In our last crime fiction blog of this series, the focus of the piece is Patricia Cornwell. Cornwell, most famous for her best-selling novels featuring the medical examiner, Kay Scarpetta, has sold more than 100 million copies of her work. Cornwell also wrote Portrait of a Killer: Jack The Ripper – Case Closed in 2002. While controversial, it certainly got critics and Ripperologists alike discussing her claims of the killer’s identity.
“I do a lot of research. I started out as a journalist, so I go out and meet people and do things…All of this creates the colors on my palette for painting this picture, so when you see it, hopefully you feel like you were there.” – Cornwell in an interview with Vice (Oyler, 2015).
Cornwell’s Scarpetta series focuses on the practical aspects of forensic investigation. Unless you are an active professional within such an area, research is vital to ensuring realism and reader believability. Her books were so well researched, in fact, that they were used to help translate the police procedural aspects to television. Research is a vital part of a novel; it doesn’t always have to be complicated, research can involve checking that the old farm you lived next to thirty years ago that you’ve used in your modern-day novel still exists.
“Take Jack the Ripper. When I started doing research, I just put myself in the mindset that nobody has really ever dug into this before. I'm going to jump into this case as if it's never been investigated.” – Cornwell in a 2015 interview with Vice.
Personally, this is one of the most fascinating quotes I have come across in my researching of this blog. Jack the Ripper is one of the most infamously investigated true crime cases – ever. To take on such a task, seems overwhelming to me. Yet, as Cornwell suggests, you have to start writing from a position that this topic has never been covered by anyone before. In the instances when you can’t start from a blank canvas, make the canvas from scratch!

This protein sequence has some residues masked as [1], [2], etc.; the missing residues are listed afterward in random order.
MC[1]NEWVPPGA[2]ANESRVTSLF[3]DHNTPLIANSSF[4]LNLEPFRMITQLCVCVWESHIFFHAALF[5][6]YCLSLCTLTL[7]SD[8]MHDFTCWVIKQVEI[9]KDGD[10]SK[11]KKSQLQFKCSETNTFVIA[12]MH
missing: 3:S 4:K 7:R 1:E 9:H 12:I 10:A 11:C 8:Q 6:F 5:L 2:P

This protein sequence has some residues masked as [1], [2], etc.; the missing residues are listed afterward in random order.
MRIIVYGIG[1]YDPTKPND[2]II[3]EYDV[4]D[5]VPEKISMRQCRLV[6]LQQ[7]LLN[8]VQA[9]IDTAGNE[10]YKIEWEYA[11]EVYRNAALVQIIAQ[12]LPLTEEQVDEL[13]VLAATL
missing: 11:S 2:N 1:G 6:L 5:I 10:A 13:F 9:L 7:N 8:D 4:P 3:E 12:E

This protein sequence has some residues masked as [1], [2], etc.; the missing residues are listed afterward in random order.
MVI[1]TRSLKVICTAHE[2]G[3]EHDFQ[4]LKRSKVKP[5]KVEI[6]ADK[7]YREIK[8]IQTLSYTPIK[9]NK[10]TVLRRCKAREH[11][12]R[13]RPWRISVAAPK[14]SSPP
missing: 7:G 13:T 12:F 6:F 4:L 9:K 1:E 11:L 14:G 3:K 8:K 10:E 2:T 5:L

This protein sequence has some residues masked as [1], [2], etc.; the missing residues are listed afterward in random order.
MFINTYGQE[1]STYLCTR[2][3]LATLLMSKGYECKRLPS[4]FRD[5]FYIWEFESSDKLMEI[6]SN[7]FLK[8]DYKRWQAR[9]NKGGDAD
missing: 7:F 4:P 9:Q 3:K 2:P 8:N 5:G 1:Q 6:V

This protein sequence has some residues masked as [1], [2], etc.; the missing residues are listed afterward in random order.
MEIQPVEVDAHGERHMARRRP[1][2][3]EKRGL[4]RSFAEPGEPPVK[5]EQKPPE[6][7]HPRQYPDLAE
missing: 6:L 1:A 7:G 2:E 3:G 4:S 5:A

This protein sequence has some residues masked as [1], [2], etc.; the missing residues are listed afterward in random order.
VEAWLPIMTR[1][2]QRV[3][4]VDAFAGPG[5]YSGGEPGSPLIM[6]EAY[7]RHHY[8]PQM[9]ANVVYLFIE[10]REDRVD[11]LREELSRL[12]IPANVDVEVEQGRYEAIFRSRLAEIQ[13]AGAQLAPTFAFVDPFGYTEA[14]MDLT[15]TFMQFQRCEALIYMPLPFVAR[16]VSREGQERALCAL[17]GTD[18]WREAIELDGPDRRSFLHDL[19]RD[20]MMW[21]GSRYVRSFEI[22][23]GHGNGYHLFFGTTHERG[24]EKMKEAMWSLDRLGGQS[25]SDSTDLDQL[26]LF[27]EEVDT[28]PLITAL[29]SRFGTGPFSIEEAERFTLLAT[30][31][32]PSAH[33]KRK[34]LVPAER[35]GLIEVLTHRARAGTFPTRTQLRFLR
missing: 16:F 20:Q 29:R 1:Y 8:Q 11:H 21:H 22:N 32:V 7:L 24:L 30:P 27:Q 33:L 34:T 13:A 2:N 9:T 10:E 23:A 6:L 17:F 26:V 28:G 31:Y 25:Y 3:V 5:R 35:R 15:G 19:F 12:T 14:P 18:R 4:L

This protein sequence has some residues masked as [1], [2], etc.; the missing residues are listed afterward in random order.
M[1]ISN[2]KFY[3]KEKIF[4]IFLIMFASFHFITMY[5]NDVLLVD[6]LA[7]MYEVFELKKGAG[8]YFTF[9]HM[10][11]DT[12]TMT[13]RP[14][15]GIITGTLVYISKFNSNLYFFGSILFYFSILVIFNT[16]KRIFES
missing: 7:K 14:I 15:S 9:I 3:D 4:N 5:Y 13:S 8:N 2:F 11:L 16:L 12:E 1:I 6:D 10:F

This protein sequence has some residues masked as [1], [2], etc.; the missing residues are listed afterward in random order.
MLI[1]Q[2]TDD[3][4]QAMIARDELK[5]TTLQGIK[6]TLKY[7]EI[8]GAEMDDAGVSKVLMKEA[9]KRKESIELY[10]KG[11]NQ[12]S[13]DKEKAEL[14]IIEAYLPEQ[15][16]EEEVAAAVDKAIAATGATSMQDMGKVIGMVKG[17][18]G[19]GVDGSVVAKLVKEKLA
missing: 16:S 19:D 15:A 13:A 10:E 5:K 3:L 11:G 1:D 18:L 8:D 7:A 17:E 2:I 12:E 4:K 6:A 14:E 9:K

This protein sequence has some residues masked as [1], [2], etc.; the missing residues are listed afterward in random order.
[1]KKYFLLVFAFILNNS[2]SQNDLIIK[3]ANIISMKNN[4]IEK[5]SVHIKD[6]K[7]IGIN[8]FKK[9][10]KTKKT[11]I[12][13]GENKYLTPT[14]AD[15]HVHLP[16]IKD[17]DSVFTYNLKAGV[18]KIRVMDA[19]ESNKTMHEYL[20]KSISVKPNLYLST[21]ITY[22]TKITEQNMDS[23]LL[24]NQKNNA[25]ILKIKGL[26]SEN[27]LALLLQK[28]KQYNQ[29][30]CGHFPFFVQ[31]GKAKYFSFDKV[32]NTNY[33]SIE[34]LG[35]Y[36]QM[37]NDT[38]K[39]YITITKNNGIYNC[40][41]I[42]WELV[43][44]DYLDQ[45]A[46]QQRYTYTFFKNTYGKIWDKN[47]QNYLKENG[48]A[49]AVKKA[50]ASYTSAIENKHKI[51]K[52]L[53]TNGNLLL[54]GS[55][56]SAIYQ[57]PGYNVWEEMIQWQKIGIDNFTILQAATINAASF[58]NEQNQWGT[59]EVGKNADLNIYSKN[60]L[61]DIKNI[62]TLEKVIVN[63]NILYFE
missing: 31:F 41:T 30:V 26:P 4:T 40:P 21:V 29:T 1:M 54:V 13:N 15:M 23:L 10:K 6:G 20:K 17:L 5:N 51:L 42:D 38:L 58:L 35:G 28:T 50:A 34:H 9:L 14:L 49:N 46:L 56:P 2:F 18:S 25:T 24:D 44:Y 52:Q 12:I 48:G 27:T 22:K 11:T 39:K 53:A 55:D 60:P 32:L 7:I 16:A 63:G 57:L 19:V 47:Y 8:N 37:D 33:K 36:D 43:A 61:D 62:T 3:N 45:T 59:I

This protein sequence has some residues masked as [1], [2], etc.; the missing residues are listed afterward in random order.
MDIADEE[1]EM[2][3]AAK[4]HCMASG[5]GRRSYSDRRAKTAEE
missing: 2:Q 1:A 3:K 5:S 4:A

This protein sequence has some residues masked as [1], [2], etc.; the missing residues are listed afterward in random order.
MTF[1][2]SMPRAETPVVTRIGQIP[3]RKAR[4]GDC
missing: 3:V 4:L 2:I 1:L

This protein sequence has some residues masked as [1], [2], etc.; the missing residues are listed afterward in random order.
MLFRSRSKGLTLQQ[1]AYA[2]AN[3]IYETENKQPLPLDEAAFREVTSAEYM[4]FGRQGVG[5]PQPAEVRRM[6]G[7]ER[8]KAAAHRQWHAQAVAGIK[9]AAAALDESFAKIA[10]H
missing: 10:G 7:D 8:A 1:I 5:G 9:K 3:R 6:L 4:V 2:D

“I always try to stay in motion. I'm always doing something because it keeps a forward momentum going. You keep moving forward.” – Cornwell in her Vice interview.
Perhaps one of the lasting impressions I’d want to create from these blogs is that writing, while difficult, is a process. A process of drafts, edits, a string of successes and mistakes. While you can feel elated at finishing a book, you can feel disheartened at all the work in gaining a publisher. But ultimately, as Cornwell states, “You keep moving forward.”
Feel free to visit the previous blogs in this series: a guest blog with Sarah Ward on writing compelling crime fiction, the mysterious life of Agatha Christie, the curious methods of Arthur Conan Doyle and the success of Ann Cleeves.